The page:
In cybercrime, as in most areas of crime (or business), the more things change, the more they stay the same.
The emergence of Petya/NotPetya and other virulent forms of malware have showcased how the best and most successful black-hat hacks are not entirely new—bad actors simply take older, more established approaches or attack vectors and add a new twist. And so it is with PHP unserialization attacks, as showcased at the Black Hat conference earlier this month by Sam Thomas, director of research for Secarma Ltd, an information security consultancy.
Thomas was able to demonstrate a new exploitation method that makes it easier for cyber-criminals to generate critical deserialization vulnerabilities in the PHP programming language using functions previously considered low-risk. PHP unserialization vulnerabilities, or object injection vulnerabilities as they have also been called, allow hackers to perform different kinds of attacks by supplying malicious inputs to the “unserialize” PHP function. (Serialization is the process of converting data objects into a plain string, and the unserialize function recreates an object back from a string.) This attack vector has been documented since 2009, so the fact that these flaws exist is nothing new.
Indeed, OWASP added PHP deserialization to its Top 10 list, and last year’s massive Equifax breach was reportedly initiated through deserialization.
Given the popularity of PHP (aka PHP: Hypertext Preprocessor), a server-side scripting language that has been around since the mid-1990s, it is not surprising that bad actors have found new ways to exploit this approach. What Thomas of Secarma demonstrated at his Black Hat session, dubbed, “It’s a PHP Unserialization Vulnerability, Jim, But Not as We Know It” (as a shout-out to fellow Star Trek-loving cybersecurity experts), is that cyber-criminals can use low-risk functions against Phar archives to start a deserialization attack withoutrequiring the use of unserialize() function in a wide range of scenarios. Phar files, an archive format in PHP, stores metadata in a serialized format, which gets unserialized whenever a file operation function—such as fopen, file_exists, file_get_contents—tries to access the archive file.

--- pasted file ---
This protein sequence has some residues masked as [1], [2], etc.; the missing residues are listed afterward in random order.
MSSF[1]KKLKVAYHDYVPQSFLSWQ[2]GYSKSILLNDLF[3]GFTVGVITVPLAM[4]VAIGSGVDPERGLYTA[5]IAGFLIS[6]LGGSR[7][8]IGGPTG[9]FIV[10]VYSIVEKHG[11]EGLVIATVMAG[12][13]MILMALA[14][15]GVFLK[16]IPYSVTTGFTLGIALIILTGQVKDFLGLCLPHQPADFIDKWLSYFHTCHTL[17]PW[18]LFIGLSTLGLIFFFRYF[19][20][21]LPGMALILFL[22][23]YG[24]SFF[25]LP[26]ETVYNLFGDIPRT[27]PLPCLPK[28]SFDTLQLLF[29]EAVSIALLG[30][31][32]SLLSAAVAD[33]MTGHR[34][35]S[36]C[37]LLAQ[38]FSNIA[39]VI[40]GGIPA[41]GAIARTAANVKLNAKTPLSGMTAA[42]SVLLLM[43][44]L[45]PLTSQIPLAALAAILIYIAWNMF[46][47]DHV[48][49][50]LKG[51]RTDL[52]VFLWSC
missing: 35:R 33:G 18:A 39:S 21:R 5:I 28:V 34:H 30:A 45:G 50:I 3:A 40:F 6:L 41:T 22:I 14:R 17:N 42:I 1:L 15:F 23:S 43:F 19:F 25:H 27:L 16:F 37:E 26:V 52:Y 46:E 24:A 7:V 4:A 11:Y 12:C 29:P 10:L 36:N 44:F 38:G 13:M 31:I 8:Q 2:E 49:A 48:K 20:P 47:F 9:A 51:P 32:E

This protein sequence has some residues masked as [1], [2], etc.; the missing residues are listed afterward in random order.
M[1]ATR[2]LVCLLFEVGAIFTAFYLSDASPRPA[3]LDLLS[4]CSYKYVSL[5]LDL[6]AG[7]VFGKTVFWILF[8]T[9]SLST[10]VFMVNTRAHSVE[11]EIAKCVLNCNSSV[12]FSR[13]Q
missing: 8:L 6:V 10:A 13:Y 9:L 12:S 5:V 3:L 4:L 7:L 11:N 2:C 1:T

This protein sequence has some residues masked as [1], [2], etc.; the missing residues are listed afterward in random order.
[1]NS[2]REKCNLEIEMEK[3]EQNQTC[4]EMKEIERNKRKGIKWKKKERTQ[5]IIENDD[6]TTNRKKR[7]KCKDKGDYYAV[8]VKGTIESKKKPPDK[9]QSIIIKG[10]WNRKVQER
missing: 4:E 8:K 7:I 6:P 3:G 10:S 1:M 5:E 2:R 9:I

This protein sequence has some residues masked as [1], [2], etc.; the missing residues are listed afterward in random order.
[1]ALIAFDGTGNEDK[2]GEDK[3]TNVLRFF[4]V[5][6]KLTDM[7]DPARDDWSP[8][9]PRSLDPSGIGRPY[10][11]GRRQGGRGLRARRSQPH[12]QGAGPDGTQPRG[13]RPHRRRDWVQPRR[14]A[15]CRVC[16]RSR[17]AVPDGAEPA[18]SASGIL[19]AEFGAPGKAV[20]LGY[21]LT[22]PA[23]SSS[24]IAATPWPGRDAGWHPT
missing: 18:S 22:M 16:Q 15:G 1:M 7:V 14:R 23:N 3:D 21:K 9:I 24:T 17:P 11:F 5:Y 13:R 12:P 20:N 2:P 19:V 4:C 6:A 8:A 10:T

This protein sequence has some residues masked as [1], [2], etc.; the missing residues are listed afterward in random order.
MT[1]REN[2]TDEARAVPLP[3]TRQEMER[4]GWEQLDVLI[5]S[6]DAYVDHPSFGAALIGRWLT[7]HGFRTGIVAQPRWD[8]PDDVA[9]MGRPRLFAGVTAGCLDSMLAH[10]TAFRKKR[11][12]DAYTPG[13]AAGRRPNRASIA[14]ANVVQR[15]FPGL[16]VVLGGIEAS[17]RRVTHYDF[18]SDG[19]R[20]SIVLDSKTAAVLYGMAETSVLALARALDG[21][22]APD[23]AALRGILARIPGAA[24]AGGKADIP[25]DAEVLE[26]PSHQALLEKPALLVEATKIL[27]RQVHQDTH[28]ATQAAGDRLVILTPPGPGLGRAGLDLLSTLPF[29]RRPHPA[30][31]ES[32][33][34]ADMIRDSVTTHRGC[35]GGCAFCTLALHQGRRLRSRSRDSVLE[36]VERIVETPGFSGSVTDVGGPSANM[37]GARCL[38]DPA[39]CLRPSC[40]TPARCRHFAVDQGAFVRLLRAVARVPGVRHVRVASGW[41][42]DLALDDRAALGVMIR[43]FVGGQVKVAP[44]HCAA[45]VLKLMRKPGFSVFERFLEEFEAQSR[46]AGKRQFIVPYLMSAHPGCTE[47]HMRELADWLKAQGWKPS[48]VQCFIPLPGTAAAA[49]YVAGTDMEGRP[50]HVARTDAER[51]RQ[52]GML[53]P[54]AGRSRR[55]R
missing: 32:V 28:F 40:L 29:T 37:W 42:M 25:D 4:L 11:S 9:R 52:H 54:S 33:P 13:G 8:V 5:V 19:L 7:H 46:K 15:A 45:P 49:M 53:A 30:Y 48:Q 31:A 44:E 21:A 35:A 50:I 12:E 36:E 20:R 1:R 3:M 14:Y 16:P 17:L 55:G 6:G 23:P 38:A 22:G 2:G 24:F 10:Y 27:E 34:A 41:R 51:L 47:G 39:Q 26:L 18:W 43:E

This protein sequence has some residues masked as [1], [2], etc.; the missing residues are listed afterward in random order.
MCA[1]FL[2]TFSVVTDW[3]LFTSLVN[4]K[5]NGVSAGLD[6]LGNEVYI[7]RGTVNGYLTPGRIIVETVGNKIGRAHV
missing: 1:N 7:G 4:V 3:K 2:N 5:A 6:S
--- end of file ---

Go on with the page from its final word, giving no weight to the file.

“This is true for both direct file operations…and indirect operations such as those that occur during external entity processing within XML,” Thomas said during his presentation. He also issued a white paper during Black Hat that detailed how this particular variant of the PHP unserialization attack can be used on WordPress sites to exert full control over a web server. All the attacker needs do is upload a valid ‘Phar’ archive containing a malicious payload object onto the target’s local file system and make the file operation function access it.
This vulnerability can even be exploited using a basic JPEG image, originally a Phar archive converted into valid JPEG by changing its first 100 bytes, according to Thomas.
“The way certain thumbnail functionality within an application works enables an attacker with the privileges to upload and modify media items to gain sufficient control of the parameter used in a ‘file_exists’ call to cause unserialization to occur,” Thomas said.“A remote authenticated attacker with the ability to create [or] edit posts can upload a malicious image and execute arbitrary PHP code on vulnerable systems.”
Thomas highlighted that the unserialization is exposed to “a lot of vulnerabilities that might have previously been considered quite low-risk.”
“Issues which they might have thought [were] fixed with a configuration change or had been considered quite minor previously, might need to be reevaluated in the light of the attacks I demonstrated,” he said.